2016-08-01

    Following the GCN notice posted by the ICECUBE Collaboration on July 31, 2016, reporting the detection at T0=16/07/31 01:55:04 UT of a very high energy neutrino with reconstructed arrival direction pointing at RA, DEC (J2000)=(214.5440, -0.3347 [deg]) with a 90% containement radius of 45.00 arcmin (stat+sys), we searched for transient gamma-ray emission in the AGILE data above 100 MeV. Integrating over the 48 hours from 2016-07-29 02:00 UT to 2016-07-31 02:00 UT a maximum likelihood analysis yields a possible detection at a significance level of about 3 sigma with a flux F(E > 100 MeV)=(1.5 +/- 0.7)x 10^-06 ph/cm^2/s within the GCN/AMON_ICECUBE_HESE notice error region.

  11. Final Report, CONTRIBUTIONS TO STUDIES OF CP VIOLATION AND HADRONIC PHYSICS WITH THE BABAR COLLABORATION

    SciTech Connect

    Brown, David Norvil

    2013-07-25

    The University of Louisville High Energy Physics group has undertaken a long-term effort in understanding baryon production in elementary particle processes in the 10 GeV energy region. We have contributed significantly to the broad program of the BaBar Collaboration, particularly in support of computing, data visualization, and simulation. We report here on progress in the areas of service to the Collaboration and understanding of baryon production via measurement of inclusive hadronic particle spectra.

  12. Recent vs from IceCube

    SciTech Connect

    IceCube Collaboration; Klein, Spencer R.

    2008-10-03

    IceCube is a 1 km3 neutrino detector now being built at the South Pole. Its 4800 optical modules will detect Cherenkov radiation from charged particles produced in neutrino interactions. IceCube will search for neutrinos of astrophysical origin, with energies from 100 GeV up to 1019 eV. It will be able to separate nue, nu mu and nu tau. In addition to detecting astrophysical neutrinos, IceCube will also search for neutrinos from WIMP annihilation in the Sun and the Earth, look for low-energy (10 MeV) neutrinos from supernovae, and search for a host of exotic signatures. With the associated IceTop surface air shower array, it will study cosmic-ray air showers. IceCube construction is now 50percent complete. After presenting preliminary results from the partial detector, I will discuss IceCube's future plans.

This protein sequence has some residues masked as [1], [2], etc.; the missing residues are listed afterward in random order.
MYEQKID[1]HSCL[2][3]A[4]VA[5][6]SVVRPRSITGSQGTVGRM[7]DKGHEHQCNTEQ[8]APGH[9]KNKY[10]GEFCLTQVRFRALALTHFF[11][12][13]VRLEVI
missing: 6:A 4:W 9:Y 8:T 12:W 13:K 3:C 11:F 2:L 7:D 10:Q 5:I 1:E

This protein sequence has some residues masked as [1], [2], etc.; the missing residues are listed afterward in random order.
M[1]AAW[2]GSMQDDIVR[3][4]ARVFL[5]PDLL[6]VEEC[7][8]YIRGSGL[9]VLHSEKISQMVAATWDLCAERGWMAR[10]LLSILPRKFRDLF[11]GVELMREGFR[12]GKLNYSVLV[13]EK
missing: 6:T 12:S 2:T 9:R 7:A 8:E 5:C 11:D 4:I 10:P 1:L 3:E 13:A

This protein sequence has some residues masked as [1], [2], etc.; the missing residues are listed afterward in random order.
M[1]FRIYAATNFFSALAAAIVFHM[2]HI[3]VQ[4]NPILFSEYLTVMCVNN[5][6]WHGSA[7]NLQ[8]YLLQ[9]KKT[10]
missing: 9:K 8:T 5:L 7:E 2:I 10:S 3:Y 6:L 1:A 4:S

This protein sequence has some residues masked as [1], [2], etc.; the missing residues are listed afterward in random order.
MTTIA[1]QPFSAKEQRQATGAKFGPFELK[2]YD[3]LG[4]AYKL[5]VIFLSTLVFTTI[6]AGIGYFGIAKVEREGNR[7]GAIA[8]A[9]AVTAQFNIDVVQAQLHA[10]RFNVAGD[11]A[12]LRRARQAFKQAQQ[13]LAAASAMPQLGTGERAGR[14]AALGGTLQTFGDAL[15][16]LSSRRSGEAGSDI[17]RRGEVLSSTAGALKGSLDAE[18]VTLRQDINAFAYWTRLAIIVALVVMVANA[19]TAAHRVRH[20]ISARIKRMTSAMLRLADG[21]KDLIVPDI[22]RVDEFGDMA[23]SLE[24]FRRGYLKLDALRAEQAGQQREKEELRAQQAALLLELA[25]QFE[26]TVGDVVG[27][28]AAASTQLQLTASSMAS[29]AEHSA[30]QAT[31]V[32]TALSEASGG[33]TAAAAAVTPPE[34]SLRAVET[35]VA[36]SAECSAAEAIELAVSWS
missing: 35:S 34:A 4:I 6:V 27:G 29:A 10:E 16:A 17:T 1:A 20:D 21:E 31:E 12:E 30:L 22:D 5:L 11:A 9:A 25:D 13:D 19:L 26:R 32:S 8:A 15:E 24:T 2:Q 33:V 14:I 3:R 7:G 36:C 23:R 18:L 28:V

13. Neutrino searches with the IceCube telescope

    NASA Astrophysics Data System (ADS)

    Aguilar, Juan A.

    2013-04-01

    The IceCube Neutrino Observatory is an array of 5,160 photomultipliers (PMTs) deployed on 86 strings at 1.5-2.5 km depth within the ice at the South Pole. The main goal of the IceCube experiment is the detection of an astrophysical neutrino signal. In this contribution we present the results of the point source analysis on the data taken from April 2008 to May 2011, when three detector configurations were operated: the 40-string configuration (IC-40), the 59-string configuration (IC-59) and the 79-string configuration (IC-79). No significant excess indicative of point sources of neutrinos has been found, and we present upper limits for an E-2 muon neutrino flux for a list of candidate sources. For the first time these limits start to reach 10-12 TeV cm s in some parts of the sky.

  14. The IceCube Astrophysics Masterclass: Bringing Authentic Research to Teachers and Students

    NASA Astrophysics Data System (ADS)

    Madsen, J.; Bravo Gallart, S.; Demerit, J.; Madsen, M.

    2014-12-01

    The IceCube Astrophysics MasterClass (icecube.wisc.edu/masterclass) is based on the highly successful International masterclasses developed for high school students and teachers by the International Particle Physics Outreach Group (www.physicsmasterclasses.org/). The idea is to work with local teachers to identify highly motivated and engaged students who want to learn more about science research and the people who do it. An intensive one day program was put together at multiple sites with an opportunity for the students and teachers who attended to connect virtually to discuss their research results, and get a report from the winterovers at the South Pole. In the spring of 2014, the IceCube Collaboration held its first masterclass with approximately 100 students in total at 5 sites---Universität Mainz (Germany), University of Delaware in Newark (US), Université Libre de Bruxelles and Vrije Universiteit Brussels (Belgium), and the Wisconsin IceCube Particle Astrophysics Center at the University of Wisconsin-Madison (US). The students looked through IceCube data and performed analyses that led to the first evidence for high-energy astrophysical neutrinos. A description of the resources developed for the class, tactics used to recruit students and teachers, and the evaluation of the first course will be presented. The structure of the day can be readily generalized for other topics and disciplines.

  15. Results from IceCube

    NASA Astrophysics Data System (ADS)

    DeYoung, Tyce

    2016-04-01